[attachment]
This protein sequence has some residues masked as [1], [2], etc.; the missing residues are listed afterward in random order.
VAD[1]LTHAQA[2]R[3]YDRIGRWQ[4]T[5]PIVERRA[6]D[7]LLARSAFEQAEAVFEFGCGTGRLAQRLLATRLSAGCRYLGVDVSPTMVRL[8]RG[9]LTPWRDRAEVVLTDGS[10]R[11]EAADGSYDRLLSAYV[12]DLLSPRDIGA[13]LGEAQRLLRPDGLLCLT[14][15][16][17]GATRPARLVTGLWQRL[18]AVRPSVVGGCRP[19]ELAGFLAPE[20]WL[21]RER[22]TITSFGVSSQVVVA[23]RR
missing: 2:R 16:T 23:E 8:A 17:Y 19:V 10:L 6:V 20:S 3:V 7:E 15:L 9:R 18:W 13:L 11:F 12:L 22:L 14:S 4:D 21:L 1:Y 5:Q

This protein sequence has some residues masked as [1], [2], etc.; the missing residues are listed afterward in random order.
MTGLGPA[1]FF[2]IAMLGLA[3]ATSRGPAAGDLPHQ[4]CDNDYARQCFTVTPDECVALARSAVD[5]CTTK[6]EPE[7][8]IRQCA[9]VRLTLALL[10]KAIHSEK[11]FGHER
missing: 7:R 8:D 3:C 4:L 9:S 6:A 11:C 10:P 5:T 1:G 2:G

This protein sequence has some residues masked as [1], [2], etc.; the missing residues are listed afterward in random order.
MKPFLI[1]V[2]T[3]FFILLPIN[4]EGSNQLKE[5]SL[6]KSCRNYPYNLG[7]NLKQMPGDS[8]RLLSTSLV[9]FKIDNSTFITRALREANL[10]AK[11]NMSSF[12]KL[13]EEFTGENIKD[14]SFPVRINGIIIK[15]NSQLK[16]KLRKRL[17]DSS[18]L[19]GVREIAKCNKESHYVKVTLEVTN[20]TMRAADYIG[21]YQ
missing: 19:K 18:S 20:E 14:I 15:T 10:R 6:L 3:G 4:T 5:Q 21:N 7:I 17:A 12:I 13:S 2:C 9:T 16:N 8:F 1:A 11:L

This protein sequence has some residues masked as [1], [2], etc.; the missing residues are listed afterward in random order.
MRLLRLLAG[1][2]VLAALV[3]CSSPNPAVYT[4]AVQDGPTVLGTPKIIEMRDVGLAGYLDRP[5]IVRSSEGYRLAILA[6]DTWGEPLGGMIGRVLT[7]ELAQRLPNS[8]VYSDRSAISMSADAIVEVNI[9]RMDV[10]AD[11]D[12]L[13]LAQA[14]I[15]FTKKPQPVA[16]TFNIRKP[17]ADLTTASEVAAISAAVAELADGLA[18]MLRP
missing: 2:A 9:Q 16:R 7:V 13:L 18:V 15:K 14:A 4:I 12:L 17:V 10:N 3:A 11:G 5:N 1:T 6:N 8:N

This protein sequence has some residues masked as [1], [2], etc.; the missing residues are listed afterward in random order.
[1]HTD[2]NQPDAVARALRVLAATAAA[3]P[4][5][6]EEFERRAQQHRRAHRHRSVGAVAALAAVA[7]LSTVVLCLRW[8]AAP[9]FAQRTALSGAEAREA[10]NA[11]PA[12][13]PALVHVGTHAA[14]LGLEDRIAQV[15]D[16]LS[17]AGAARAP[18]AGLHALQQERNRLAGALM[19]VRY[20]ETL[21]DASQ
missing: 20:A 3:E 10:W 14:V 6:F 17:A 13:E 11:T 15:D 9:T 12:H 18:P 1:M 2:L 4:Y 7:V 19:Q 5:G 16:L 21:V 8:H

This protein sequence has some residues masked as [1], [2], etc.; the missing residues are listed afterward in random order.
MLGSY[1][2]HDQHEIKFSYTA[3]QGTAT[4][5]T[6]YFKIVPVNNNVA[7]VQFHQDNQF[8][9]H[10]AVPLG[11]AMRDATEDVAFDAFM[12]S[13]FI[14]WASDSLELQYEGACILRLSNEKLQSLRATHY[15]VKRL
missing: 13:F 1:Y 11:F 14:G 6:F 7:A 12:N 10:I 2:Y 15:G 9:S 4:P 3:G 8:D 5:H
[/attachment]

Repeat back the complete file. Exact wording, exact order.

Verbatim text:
This protein sequence has some residues masked as [1], [2], etc.; the missing residues are listed afterward in random order.
VAD[1]LTHAQA[2]R[3]YDRIGRWQ[4]T[5]PIVERRA[6]D[7]LLARSAFEQAEAVFEFGCGTGRLAQRLLATRLSAGCRYLGVDVSPTMVRL[8]RG[9]LTPWRDRAEVVLTDGS[10]R[11]EAADGSYDRLLSAYV[12]DLLSPRDIGA[13]LGEAQRLLRPDGLLCLT[14][15][16][17]GATRPARLVTGLWQRL[18]AVRPSVVGGCRP[19]ELAGFLAPE[20]WL[21]RER[22]TITSFGVSSQVVVA[23]RR
missing: 2:R 16:T 23:E 8:A 17:Y 19:V 10:L 6:V 20:S 3:V 7:E 15:L 9:R 18:W 13:L 11:F 12:L 22:L 14:S 4:D 21:L 1:Y 5:Q

This protein sequence has some residues masked as [1], [2], etc.; the missing residues are listed afterward in random order.
MTGLGPA[1]FF[2]IAMLGLA[3]ATSRGPAAGDLPHQ[4]CDNDYARQCFTVTPDECVALARSAVD[5]CTTK[6]EPE[7][8]IRQCA[9]VRLTLALL[10]KAIHSEK[11]FGHER
missing: 7:R 8:D 3:C 4:L 9:S 6:A 11:C 10:P 5:T 1:G 2:G

This protein sequence has some residues masked as [1], [2], etc.; the missing residues are listed afterward in random order.
MKPFLI[1]V[2]T[3]FFILLPIN[4]EGSNQLKE[5]SL[6]KSCRNYPYNLG[7]NLKQMPGDS[8]RLLSTSLV[9]FKIDNSTFITRALREANL[10]AK[11]NMSSF[12]KL[13]EEFTGENIKD[14]SFPVRINGIIIK[15]NSQLK[16]KLRKRL[17]DSS[18]L[19]GVREIAKCNKESHYVKVTLEVTN[20]TMRAADYIG[21]YQ
missing: 19:K 18:S 20:E 14:I 15:T 10:R 6:L 3:G 4:T 5:Q 21:N 7:I 17:A 12:I 13:S 2:C 9:T 16:N 8:F 1:A 11:L

This protein sequence has some residues masked as [1], [2], etc.; the missing residues are listed afterward in random order.
MRLLRLLAG[1][2]VLAALV[3]CSSPNPAVYT[4]AVQDGPTVLGTPKIIEMRDVGLAGYLDRP[5]IVRSSEGYRLAILA[6]DTWGEPLGGMIGRVLT[7]ELAQRLPNS[8]VYSDRSAISMSADAIVEVNI[9]RMDV[10]AD[11]D[12]L[13]LAQA[14]I[15]FTKKPQPVA[16]TFNIRKP[17]ADLTTASEVAAISAAVAELADGLA[18]MLRP
missing: 2:A 9:Q 16:R 7:V 13:L 18:V 15:K 14:A 4:I 12:L 17:V 10:N 3:A 11:G 5:N 1:T 6:N 8:N

This protein sequence has some residues masked as [1], [2], etc.; the missing residues are listed afterward in random order.
[1]HTD[2]NQPDAVARALRVLAATAAA[3]P[4][5][6]EEFERRAQQHRRAHRHRSVGAVAALAAVA[7]LSTVVLCLRW[8]AAP[9]FAQRTALSGAEAREA[10]NA[11]PA[12][13]PALVHVGTHAA[14]LGLEDRIAQV[15]D[16]LS[17]AGAARAP[18]AGLHALQQERNRLAGALM[19]VRY[20]ETL[21]DASQ
missing: 20:A 3:E 10:W 14:V 6:F 17:A 13:E 11:T 15:D 9:T 12:H 18:P 1:M 2:L 4:Y 7:V 19:Q 5:G 16:L 21:V 8:H

This protein sequence has some residues masked as [1], [2], etc.; the missing residues are listed afterward in random order.
MLGSY[1][2]HDQHEIKFSYTA[3]QGTAT[4][5]T[6]YFKIVPVNNNVA[7]VQFHQDNQF[8][9]H[10]AVPLG[11]AMRDATEDVAFDAFM[12]S[13]FI[14]WASDSLELQYEGACILRLSNEKLQSLRATHY[15]VKRL
missing: 13:F 1:Y 11:F 14:G 6:F 7:A 12:N 10:I 2:Y 15:G 9:S 4:P 3:G 8:D 5:H